Cubic zirconia has an 8.5 to <9.0 on the Mohs hardness scale vs. a rating of 10 for diamonds.

Specific gravity:
Cubic zirconia crystals are heavyweights in comparison to diamonds; a cubic zirconia will weigh about 1.7 times more than a diamond of equivalent size.

Contemporary production of cubic zirconia is virtually flawless,[citation needed] whereas most diamonds have some sort of defect, be it a feather, included crystal, or perhaps a remnant of an original crystal face (e.g. trigons).

Refractive index:
Cubic zirconia has a refractive index of 2.176, compared to a diamond's 2.417.
Cut: Under close inspection with a loupe, the facet shapes of some cubic zirconias appear different from diamonds.

Color (or more precisely, the lack thereof):
Only the rarest of diamonds are truly colorless, most having a tinge of yellow or brown to some extent. By comparison, cubic zirconia can be made in most cases entirely colorless: equivalent to a perfect "D" on diamond's color grading scale.

Thermal conductivity:
Cubic zirconias are thermal insulators while diamonds are among the most efficient thermal conductors, exceeding copper. This makes telling the difference between diamond and cubic zirconia quite easy for those with the right instruments.
What's the difference between platinum and rhodium?

Platinum is a soft, highly ductile and malleable metal widely used in jewelry manufacturing. It is also a very rare metal which is why jewelry made from or plated with platinum tends to be more expensive.  It actually takes 10 tons of ore to create one ounce of platinum!   Platinum is stronger, heavier and more durable than other jewelry metals, weighing almost twice as much as karat gold and its strength ideally secures diamonds and other precious gems. Even after years of wear there is scarcely any metal loss through abrasion and platinum is also kind to the skin.  Platinum will never tarnish or lose its rich white luster although, as with all precious metals (gold, silver, etc.), platinum can  be scratched. However, with platinum, there is actually no material lost from the scratch as there is with gold. 

Because platinum is so pure, it neither fades nor changes its color. This distinguishes it from white gold (which often has a thin coat of rhodium plated onto the gold).  In America, platinum jewelry contains either 90% or 95% pure platinum. By comparison, 18 karat gold is 75% pure and 14 karat is 58% pure gold.  Platinum itself is never used in jewelry plating because it is so soft and does not make a good or durable electroplate.  Instead, rhodium, a  metal found in the same family as platinum, silver and gold is used. It is whiter, harder and lasts much longer as an electroplate than platinum does.  Rhodium is also much more expensive than platinum.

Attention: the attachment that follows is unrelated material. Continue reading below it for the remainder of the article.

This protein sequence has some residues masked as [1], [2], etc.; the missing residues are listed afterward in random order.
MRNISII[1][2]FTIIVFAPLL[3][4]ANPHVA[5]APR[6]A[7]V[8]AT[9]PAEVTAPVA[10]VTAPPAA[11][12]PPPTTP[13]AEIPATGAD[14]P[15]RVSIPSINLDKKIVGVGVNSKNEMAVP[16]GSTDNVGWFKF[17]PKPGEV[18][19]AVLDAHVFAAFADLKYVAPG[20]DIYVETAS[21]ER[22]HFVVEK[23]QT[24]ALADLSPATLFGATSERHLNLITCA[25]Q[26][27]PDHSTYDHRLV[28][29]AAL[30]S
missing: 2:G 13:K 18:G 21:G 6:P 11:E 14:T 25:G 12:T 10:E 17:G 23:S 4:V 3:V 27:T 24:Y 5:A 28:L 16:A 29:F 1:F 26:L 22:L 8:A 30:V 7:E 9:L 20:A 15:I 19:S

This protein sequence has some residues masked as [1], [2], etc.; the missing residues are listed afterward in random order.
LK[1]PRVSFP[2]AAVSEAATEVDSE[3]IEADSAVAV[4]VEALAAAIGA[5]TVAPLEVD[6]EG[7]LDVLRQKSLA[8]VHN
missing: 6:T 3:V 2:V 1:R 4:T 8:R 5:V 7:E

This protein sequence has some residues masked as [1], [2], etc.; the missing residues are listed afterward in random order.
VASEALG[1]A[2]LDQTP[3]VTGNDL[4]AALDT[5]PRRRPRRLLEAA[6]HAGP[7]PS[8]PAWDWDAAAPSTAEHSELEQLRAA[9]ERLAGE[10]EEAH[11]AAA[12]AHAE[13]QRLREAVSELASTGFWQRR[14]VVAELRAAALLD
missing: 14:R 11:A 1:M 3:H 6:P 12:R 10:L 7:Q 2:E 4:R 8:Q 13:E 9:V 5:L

In short, our "platinum plated" jewelry is really plated with rhodium, a metal with a similar look to platinum but which is more suitable for use in the plating process.
What is Mother of Pearl? 

Your exclusive Zirconmania® Mother Of Pearl (M.O.P.) can be found in the finest department and jewelry stores the world over!  Every pearl is made from the genuine organic shell which houses some of the rarest South Sea pearls which are worth thousands of dollars.  The shell is crushed into a very fine grain.  It is then molded into perfect spheres which are coated with genuine South Sea pearl dust.  It is the dust which produces the remarkable South Sea Pearls color and luster.  A final coat of resin protects it from the elements, body moisture and oils and gives it a lasting brilliance.

Your Zirconmania® Mother Of Pearl jewelry can give you years of wearing pleasure as long as you care for it properly and do not expose it to chemicals such as those found in pool or seawater.  Assuming normal wear and tear, your Mother of Pearl  jewelry may need to be restrung once a year to keep it the best possible condition.  Zirconmania Direct can provide this service, however, labor is not covered by the warranty.